The holiday shutters most markets today. Several Asian markets were open, and equities were narrowly mixed, with Japan and China posting small gains. Most of the other local markets, including Australia, Korea and Taiwan slipped.
The US dollar is trading with a firmer bias, but mostly, as one would expect, within yesterday's ranges. Three observations are worth sharing.
First, within the modest movement today, sterling is the weakest of the major currencies, as it has been for the week. The combination of the Brexit fears, concern that the Tory Party itself is being torn asunder by very referendum that the Prime Minister had hoped would unite the party, and the unwinding of the recent record large jump in speculative long sterling positions in the futures market has kept the pound under the cash. Today is thus far the first session this week that sterling has not traded below the previous day’s lows.
Second, the dollar has risen to its best levels against the Japanese yen since the FOMC meeting and is trying to build a foothold above JPY113. Each session this week, the greenback has recorded a higher high and a higher low. Japan's CPI data disappointed and that disappointment keeps open the possibility that the BOJ takes additional measures as early as next month.
The headline February CPI came in a 0.3% as expected. The targeted rate, which excludes fresh food, remained stuck at zero for the second consecutive month. When both fresh food and energy are excluded, prices rose 0.8% year-over-year, which for the sake of comparison, is the same level as reported by the Eurozone for the same period. Tokyo CPI is for March, and here the disappointment was not just the lack of upside progress, but excluding fresh food and energy, deflation deepened to -0.3% from -0.1%. The Bloomberg consensus forecast was for a 0.2% decline.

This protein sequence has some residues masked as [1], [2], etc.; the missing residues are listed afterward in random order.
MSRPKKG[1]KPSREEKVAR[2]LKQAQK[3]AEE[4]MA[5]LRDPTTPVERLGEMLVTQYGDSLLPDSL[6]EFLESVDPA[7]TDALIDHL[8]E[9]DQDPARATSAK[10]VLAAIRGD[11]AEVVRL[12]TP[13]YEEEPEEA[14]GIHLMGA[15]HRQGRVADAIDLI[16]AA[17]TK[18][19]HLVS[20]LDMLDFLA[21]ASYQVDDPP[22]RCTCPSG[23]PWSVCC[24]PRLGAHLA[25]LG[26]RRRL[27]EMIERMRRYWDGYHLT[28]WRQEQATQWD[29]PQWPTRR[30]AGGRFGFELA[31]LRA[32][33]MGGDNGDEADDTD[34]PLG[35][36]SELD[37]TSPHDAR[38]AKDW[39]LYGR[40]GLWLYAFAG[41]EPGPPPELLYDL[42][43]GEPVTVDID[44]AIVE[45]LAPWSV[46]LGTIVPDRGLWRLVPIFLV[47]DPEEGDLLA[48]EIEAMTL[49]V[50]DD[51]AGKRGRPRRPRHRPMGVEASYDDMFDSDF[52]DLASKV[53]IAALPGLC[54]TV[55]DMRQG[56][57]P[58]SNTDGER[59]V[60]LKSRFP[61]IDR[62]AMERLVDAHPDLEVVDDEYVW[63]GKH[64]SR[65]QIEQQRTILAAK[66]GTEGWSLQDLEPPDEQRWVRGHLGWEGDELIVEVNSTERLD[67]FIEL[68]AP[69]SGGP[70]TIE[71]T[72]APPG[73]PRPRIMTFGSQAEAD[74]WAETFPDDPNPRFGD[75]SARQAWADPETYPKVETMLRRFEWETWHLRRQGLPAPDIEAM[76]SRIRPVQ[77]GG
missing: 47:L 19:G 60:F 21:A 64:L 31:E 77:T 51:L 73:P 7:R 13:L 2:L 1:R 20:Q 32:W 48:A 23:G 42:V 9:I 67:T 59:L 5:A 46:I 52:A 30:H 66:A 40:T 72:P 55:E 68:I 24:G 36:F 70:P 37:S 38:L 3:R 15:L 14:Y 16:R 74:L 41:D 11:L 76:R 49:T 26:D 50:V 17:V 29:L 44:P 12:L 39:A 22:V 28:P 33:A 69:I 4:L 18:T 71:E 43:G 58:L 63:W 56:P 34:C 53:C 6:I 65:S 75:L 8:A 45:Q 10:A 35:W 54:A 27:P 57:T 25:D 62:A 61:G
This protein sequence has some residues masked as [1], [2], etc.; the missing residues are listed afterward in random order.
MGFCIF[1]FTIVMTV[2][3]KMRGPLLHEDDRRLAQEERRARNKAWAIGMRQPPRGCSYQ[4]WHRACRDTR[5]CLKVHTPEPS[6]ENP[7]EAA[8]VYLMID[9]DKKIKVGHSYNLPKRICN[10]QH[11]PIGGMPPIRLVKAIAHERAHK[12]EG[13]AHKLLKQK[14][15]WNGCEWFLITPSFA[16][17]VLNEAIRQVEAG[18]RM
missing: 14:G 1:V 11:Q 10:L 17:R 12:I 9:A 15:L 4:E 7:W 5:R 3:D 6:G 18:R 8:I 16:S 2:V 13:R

Weak growth (the Japanese economy contracted in Q4 15), practically non-existent wage growth, and the yen's strength, which offsets the increase of some import prices, including oil, makes is difficult to see how the 2% inflation target will be approached anytime soon. Hence, there is pressure on the BOJ to do more. For its part, the government may turn to 1) front loading a supplemental budget for the new fiscal year that begins next month, and 2) delay the sales tax increase planned for April 2017. The delay of the sales tax may be announced at the late-May G7 meeting hosted in Japan. A delay in the tax would be consistent G20 call last month.
The other news from Japan today that will likely get lost is the weekly portfolio flow data from the Ministry of Finance. This is the time of year that one typically expects repatriation by Japanese investors ahead of the fiscal year-end. Not only is this not happening, but the opposite. Specifically, the MOF data shows that last week, Japanese investors bought a record amount of foreign bonds (JPY2.276 trillion or ~$20.2 bln). It is not just a one-week phenomenon. The four-week average also is at a record high (~JPY1.4 trillion).
Although US markets are closed, the government will report another revision of Q4 GDP. The consensus looks it to be unchanged at 1.0%. However, we suspect there may be scope for downward coming from services. The new news will be the estimate of corporate profits. The decline that is expected stems largely from the energy sector, including a large fine for the Gulf spill.
Claims that the US is recession-bound arise from two issues: the decline in profitability and the tightening of conditions picked up by the Fed's survey of senior loan officers. We are less convinced, and see continued resilience in the nearly 70% of the economy driven by the consumer.
Moreover, the regional Fed surveys for March suggest that the quarter is ending on an upbeat note and the increase in new orders point to the momentum carrying into Q2. Next week, we expect Yellen to reiterate what she said in her recent press conference that the April meeting is live, and another nonfarm payroll increase of around 200k may reinforce that message.